Poet's Sampler: Phillip B. Williams
November 3, 2015
Nov 3, 2015
Williams observes, with courage and fragility, his own mortality and promise.
The poetic line intersects and vivisects syllables, dust, and bones in the poetry of Phillip B. Williams. He invites his audience into an intimacy that is brutal and yet inestimably generous in its confession and compassion: “I have not been long in the meaning of shadow, the one shared bruise of all things.” To experience his poetry is to encounter a lucid, unmitigated humanity, a voice for whom language is inadequate, yet necessarily grasped, shaped, and consumed. His devout and excruciating attention to the line and its indispensible music fuses his implacable understanding of words with their own shadows.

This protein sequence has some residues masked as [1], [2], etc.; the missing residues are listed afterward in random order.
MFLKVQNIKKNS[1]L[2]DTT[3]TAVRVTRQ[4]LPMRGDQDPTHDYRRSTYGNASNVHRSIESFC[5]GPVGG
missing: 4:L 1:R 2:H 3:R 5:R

Williams, whose debut solo collection, Thief in the Interior, will be published early next year, examines a notion of self-inflicted trespass: “it is the mind that imagines the shadow having its own language, its own dark idiom translating the body onto whatever surface will hold it. The shadow is the mind, the mind’s work, seen.” Bared as flower and fang, revealed as both prey and predator, the poet’s voice circles and interrogates what is nameless and unspeakable. Williams pulls his readers through profane fires, urging us to turn back to see what we have sacrificed, what has been taken, what has been denied, lost, given away, and what lies beyond comprehension. It is that comprehension and its risk, startling and tactile, that makes Williams’s voice original and revelatory. He observes, with courage and fragility, his own mortality and perilous promise: “The boy too stubborn to reveal his face. / Or too afraid of what his face reveals. / Was beauty thrown there, a field shocked / with black irises and the canvas, / the canvas not yet ready?”